Samsung currently employs almost 300,000 people around the world, around a third in Korea. And every December Samsung announces personnel changes, which is customary for Korean businesses and has the unfortunate side effect of distracting employees of all grades for several weeks beforehand, especially those looking for a promotion, transfer or avoiding the sack. This year things are especially difficult for employees because of the very difficult year that Samsung has ensured. We’ve already written about the possible changes at the top of the Mobile business but let’s consider the many higher and middle management grades that may also be affected. The disappointing earnings is expected to cost many jobs and so this year, the disruption is particularily bad.
One unnamed Samsung employee told Reuters, “People are very uneasy; even the senior management are asking around about what might be coming.” The Maeil Business Newspaper, a Korean businesses daily, reported the company could cut 20% of overall executive positions but 30% from the mobile division. To further complicate matters, Samsung group boss, Lee Kun-hee, remains in hospital after a heart attack earlier on the year. His son and business successor, Jay Y Lee, has the helm this year. His decisions may show how he intends to run Samsung in the future. And this comes at a difficult time for Samsung as the difficulties it faces show no signs of abating: Samsung faces competition in the mobile businesses at the higher end of the market from Apple as well as stiff competition at the less expensive end of the Android market from Chinese manufacturers such as Xiaomi and Lenovo. Samsung is already making changes to its mobile products in the face of competition but has more of a focus towards the expensive end of the market; products such as the Samsung Galaxy Alpha are metal-made and premium-priced. This stiff competition has caused Samsung’s market share to shrink all year and sales to disappoint compared with expectations and last year’s products.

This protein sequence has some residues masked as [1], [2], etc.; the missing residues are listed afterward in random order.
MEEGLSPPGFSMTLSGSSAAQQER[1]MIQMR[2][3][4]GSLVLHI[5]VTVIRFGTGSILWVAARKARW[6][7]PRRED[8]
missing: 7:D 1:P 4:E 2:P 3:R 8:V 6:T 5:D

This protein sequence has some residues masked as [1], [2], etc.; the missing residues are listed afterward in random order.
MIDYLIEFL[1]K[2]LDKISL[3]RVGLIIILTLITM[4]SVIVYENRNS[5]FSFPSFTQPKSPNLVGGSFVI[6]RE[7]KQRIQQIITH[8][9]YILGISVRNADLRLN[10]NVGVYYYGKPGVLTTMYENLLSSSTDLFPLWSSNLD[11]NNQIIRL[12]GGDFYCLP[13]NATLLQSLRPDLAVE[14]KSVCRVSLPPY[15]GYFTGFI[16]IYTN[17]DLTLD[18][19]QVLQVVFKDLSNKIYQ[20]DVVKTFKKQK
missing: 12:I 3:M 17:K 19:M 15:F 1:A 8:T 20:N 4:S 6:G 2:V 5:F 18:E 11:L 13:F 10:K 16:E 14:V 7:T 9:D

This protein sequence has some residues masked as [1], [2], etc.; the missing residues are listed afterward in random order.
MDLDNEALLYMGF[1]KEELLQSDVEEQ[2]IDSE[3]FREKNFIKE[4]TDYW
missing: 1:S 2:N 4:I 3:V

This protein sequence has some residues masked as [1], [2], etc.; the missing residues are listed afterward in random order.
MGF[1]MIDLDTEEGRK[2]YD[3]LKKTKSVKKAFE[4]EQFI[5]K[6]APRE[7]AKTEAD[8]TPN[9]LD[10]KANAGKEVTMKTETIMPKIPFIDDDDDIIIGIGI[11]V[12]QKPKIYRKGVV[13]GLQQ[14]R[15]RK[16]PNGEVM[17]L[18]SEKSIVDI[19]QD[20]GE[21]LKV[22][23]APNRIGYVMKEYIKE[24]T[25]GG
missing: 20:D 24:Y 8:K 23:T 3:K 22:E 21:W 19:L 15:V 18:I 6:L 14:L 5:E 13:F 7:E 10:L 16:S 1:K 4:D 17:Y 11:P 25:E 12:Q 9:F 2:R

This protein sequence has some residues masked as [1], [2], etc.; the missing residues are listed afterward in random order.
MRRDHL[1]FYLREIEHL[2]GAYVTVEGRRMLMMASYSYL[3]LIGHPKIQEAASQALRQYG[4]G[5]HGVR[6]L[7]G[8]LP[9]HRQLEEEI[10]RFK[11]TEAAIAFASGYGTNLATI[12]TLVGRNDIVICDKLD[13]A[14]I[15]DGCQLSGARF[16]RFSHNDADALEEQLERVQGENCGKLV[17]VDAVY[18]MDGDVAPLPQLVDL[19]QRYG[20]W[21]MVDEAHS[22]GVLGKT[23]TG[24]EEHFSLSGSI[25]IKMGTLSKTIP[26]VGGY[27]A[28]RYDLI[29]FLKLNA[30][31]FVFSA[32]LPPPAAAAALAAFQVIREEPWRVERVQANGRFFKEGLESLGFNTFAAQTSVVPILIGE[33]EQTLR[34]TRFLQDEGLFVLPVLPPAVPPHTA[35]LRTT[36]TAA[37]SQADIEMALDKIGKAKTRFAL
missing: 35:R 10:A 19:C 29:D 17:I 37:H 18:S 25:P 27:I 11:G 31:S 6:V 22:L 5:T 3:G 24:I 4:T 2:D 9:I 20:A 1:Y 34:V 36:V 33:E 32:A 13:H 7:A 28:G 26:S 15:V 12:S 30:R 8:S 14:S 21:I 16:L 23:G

Samsung have declined to comment on potential changes but I’d not expect anything different, because the business keeps these changes a secret until the absolute last moment! Another Samsung employee said, “We talk a lot about which of the senior executives will still be with us. What happens to them will determine how we will need to work.” We understand that because so many Samsung managers and executives are distracted from their day job, the rank-and-file employees are needing to work weekends and long hours to ensure that developments for major projects remains on track. Ultimately, this is not good news for Samsung’s 2015 and maybe even 2016 product lineup. Strategic planning is on hold because managers don’t know who’ll be around to see them through. And whilst the business will return to normal after these changes, it’s clear that there is much uncertainty created by the looming Samsung staff change. And I hope that they are able to battle through these changes and that things will quickly return to normal: having a planned uncertainty built into the corporate calendar must make life difficult for everybody at Samsung.